The Preservation Imaging Lab recently completed the Clowes Family Digital Collection, the largest collection to be digitized by IHS to date. The IHS Preservation Imaging Department, headed by David Turk, and technician Abigail Pratt (me), along with other part-time staff, utilized the majority of our equipment to accomplish this. Three high resolution scanning stations, a large-format roll scanner, a book scanner, two slide scanners, a video transfer unit, photography lighting studio, and post production software and metadata management systems all came to use as staff worked some 5,000 hours over 17 months. More than 40,000 scans pertaining to the Clowes family and the history of Indianapolis are available online thanks to their work and grants from The
Clowes Fund, Inc., and the Allen Whitehill Clowes Charitable Foundation, Inc.
George Henry Alexander Clowes was a native of Ipswich, England. He graduated from the Royal College of Science in London and earned a Ph.D. in chemistry from the University of Gottingen, Germany. In 1901, he moved to Buffalo, N.Y., where he served as co-director of what was then the Gratwick Cancer Research Laboratories. While there he met and married Edith Whitehill Hinkel a native of Buffalo. In 1919, he accepted a position with Eli Lilly and Company and they moved to Indianapolis. Following the discovery of insulin in 1921, Dr. Clowes was responsible for the mass production of the drug at the company.
In Indianapolis, they established their home, Westerley, in the Golden Hill neighborhood. Mrs. Clowes created a beautiful English garden there. They also maintained a home in Woods Hole, Mass., which they named Easterly, and resided there in the summer while Dr. Clowes continued his research. Photographs of both homes and their gardens are in the collection. Mrs. Clowes was a member of the Indianapolis Garden Club and the Garden Club of America. Dr. and Mrs. Clowes contributed to numerous philanthropic endeavors in the Indianapolis community. They were active in renovations of Trinity Episcopal Church, were major supporters of the Indianapolis Symphony and the Indianapolis Museum of Art, had a hand in the founding of The Orchard School and saved mementos from their sons days at Park School where Dr. Clowes served as a trustee. After Dr. Clowes’ death, his family built Clowes Memorial Hall on Butler University campus in his honor.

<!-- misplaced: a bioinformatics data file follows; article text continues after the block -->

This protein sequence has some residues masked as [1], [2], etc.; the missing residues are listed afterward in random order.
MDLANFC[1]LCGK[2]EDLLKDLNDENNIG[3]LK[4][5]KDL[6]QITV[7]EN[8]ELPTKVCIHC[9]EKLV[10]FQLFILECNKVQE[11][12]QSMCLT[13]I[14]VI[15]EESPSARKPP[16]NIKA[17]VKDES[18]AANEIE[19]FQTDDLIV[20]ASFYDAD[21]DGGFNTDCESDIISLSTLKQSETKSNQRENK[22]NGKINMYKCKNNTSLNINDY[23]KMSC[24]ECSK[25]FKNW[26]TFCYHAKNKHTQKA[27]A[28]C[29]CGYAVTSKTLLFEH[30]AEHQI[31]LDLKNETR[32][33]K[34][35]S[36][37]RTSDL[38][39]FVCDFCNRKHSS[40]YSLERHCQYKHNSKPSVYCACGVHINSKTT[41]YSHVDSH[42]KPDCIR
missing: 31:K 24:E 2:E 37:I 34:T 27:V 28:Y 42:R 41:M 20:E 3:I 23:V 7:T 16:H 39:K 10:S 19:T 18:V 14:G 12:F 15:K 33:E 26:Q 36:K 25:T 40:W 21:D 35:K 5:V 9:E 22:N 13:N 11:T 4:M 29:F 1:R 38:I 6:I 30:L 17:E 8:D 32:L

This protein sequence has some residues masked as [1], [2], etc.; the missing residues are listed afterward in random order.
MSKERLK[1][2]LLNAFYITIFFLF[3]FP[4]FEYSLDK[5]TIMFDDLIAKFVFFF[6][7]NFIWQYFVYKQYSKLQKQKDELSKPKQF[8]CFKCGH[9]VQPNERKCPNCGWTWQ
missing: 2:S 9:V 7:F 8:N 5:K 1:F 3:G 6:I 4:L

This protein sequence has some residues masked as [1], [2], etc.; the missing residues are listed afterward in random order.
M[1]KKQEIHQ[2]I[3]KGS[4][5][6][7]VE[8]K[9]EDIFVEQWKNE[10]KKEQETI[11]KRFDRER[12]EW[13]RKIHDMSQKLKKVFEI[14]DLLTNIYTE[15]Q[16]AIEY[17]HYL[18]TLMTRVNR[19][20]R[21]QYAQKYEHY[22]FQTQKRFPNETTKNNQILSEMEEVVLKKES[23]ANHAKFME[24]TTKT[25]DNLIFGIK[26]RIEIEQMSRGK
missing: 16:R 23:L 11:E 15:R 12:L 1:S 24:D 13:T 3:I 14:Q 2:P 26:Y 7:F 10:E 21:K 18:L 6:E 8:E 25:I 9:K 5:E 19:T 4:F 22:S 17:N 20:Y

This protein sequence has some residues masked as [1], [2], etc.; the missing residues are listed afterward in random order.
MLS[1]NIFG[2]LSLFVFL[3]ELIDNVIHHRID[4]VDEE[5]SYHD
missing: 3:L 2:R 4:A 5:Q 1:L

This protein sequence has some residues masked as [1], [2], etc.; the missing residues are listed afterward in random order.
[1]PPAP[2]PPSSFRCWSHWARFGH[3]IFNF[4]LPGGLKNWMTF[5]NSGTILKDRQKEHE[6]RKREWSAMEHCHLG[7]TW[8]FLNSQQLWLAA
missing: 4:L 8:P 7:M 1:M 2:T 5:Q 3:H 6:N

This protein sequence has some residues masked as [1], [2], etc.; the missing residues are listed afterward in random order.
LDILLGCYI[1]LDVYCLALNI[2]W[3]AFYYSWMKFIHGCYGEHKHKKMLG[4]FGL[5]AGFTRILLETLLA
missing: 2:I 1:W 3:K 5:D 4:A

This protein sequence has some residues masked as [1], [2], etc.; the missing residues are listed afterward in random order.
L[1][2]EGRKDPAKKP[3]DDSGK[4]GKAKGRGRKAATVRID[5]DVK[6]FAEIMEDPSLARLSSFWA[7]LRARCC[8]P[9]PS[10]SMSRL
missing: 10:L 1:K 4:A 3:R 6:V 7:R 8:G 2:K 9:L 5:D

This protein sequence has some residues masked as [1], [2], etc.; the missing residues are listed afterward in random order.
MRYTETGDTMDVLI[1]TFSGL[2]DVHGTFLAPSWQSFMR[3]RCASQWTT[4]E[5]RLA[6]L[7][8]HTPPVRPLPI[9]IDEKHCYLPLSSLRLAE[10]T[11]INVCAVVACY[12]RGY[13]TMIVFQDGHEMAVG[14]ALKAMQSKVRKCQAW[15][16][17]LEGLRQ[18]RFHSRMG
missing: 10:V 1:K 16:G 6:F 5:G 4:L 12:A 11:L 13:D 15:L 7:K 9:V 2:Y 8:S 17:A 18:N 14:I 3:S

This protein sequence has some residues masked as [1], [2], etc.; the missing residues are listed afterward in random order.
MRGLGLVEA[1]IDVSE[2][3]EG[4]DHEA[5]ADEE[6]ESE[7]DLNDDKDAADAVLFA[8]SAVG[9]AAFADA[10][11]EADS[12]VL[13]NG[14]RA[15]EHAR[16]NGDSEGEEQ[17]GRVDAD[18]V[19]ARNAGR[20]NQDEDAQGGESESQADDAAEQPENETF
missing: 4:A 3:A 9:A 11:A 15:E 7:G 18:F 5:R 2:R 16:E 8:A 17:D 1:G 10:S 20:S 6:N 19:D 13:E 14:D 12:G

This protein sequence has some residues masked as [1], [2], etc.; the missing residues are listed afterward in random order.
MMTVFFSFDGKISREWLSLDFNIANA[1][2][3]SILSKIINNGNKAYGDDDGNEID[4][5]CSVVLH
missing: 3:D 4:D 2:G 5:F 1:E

This remarkable collection contains personal and professional correspondence, scientific literature, World War I material, family genealogy charts, sketch books, calling cards, family and vacation photographs, and home movies. Please take some time to view the material and discover the remarkable contributions the Clowes family made to the community which we continue to enjoy today, and thanks to our Imaging staff for their work in making it available online. IHS is fortunate to have the equipment and staff to handle a project like this.